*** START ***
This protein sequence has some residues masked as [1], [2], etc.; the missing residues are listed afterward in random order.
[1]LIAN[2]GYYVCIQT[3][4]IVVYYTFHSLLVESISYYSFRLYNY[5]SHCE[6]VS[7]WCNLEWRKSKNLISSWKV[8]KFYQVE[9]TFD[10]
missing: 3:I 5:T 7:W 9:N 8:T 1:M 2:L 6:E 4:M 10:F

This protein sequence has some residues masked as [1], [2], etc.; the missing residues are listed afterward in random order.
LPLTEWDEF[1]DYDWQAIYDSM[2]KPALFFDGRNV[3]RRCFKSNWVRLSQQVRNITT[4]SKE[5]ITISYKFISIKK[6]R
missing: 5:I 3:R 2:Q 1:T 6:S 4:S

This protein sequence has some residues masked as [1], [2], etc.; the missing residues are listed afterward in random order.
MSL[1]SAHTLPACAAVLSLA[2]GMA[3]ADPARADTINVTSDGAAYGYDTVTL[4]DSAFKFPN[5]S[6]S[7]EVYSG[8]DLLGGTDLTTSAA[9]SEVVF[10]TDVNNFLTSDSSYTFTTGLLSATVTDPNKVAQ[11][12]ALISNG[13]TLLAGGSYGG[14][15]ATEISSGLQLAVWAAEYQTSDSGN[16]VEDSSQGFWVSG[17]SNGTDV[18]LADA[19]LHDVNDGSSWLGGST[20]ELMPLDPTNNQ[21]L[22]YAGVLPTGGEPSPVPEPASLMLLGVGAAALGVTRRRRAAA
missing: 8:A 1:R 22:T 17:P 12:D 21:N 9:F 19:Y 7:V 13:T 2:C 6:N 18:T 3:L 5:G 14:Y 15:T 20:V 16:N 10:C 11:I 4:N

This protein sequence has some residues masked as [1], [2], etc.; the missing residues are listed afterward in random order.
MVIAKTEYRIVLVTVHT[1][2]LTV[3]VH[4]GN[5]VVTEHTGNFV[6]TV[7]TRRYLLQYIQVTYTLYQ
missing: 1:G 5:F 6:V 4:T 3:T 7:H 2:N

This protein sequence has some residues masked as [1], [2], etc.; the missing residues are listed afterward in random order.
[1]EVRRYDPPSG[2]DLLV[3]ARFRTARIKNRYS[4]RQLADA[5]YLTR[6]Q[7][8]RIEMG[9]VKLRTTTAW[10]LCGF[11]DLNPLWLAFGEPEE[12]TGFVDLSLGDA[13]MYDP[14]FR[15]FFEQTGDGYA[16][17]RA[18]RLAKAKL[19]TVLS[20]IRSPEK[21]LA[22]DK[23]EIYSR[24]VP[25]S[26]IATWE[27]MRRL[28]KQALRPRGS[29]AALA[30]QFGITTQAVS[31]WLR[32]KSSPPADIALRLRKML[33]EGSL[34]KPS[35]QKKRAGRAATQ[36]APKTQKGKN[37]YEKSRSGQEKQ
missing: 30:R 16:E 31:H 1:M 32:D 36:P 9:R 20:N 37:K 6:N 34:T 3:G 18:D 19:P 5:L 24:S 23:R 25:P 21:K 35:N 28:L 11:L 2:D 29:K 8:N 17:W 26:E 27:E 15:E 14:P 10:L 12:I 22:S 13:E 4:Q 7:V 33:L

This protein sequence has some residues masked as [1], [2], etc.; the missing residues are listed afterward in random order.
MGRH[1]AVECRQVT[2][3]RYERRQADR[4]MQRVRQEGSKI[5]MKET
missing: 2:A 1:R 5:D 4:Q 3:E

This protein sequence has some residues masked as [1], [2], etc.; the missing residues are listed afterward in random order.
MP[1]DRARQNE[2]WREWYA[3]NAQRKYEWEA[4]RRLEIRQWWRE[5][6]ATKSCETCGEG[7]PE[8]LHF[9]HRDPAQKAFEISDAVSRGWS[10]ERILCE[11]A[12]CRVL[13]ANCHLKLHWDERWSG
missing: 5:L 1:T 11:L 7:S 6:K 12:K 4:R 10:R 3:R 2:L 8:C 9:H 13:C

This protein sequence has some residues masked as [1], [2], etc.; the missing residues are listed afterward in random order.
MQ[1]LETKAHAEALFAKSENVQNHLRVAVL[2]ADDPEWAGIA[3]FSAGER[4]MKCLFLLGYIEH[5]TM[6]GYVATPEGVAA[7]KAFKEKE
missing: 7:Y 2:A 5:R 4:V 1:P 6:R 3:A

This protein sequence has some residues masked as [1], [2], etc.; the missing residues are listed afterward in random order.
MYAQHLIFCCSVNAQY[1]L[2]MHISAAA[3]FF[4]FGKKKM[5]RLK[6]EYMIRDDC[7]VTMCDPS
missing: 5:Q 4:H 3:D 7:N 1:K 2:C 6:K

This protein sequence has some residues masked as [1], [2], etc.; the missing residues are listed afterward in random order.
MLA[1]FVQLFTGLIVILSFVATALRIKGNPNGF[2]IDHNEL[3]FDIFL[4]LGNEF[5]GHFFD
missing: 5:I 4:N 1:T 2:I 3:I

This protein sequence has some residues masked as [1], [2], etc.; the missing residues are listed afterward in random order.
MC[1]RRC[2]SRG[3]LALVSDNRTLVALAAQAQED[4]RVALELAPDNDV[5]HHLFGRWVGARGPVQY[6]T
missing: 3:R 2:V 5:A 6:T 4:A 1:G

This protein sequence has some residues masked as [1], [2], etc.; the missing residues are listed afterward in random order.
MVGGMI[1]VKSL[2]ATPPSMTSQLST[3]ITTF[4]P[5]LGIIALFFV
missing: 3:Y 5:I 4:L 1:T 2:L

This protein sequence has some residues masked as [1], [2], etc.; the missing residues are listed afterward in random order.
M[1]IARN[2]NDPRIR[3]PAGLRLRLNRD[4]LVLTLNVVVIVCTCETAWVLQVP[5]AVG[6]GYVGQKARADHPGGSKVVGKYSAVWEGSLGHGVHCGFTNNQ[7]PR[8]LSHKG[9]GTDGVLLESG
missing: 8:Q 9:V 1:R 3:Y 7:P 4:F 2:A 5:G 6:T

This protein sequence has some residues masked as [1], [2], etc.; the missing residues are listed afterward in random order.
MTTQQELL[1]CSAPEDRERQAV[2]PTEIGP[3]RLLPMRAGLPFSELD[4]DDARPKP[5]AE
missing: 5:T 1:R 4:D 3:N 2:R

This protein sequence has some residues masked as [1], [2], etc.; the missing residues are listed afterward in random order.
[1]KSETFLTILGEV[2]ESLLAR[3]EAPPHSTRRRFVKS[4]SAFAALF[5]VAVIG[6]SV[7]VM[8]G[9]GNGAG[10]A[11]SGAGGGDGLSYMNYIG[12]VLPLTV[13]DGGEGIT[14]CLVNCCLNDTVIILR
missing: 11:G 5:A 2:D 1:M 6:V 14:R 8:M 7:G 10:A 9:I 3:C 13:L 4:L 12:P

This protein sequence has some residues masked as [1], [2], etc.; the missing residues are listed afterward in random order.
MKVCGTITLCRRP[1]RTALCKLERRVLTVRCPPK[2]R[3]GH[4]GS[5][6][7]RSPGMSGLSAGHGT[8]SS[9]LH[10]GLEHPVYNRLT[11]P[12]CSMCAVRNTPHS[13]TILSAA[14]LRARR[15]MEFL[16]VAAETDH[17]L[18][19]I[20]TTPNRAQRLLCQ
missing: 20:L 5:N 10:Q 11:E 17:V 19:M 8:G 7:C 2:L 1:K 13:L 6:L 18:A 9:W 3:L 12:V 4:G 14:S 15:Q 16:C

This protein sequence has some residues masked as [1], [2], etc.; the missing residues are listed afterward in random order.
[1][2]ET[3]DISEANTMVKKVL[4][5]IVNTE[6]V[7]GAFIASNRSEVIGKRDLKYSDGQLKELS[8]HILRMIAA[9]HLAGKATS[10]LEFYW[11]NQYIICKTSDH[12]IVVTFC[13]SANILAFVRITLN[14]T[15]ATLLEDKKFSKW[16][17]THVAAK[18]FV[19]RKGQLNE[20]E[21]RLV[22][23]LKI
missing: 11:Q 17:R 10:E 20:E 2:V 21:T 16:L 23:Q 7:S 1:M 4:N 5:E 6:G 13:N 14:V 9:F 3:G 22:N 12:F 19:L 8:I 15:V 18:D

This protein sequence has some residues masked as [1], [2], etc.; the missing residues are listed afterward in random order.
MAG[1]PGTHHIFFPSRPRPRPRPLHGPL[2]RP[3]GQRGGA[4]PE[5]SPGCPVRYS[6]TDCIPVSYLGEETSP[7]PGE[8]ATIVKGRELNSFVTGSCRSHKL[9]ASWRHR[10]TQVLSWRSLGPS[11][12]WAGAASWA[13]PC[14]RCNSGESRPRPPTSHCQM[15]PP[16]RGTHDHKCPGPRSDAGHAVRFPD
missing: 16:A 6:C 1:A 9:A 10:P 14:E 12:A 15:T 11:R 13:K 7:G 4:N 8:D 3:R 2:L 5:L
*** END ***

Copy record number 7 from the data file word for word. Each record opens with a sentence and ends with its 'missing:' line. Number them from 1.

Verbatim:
This protein sequence has some residues masked as [1], [2], etc.; the missing residues are listed afterward in random order.
MP[1]DRARQNE[2]WREWYA[3]NAQRKYEWEA[4]RRLEIRQWWRE[5][6]ATKSCETCGEG[7]PE[8]LHF[9]HRDPAQKAFEISDAVSRGWS[10]ERILCE[11]A[12]CRVL[13]ANCHLKLHWDERWSG
missing: 5:L 1:T 11:L 7:S 6:K 12:K 4:R 10:R 3:R 2:L 8:C 9:H 13:C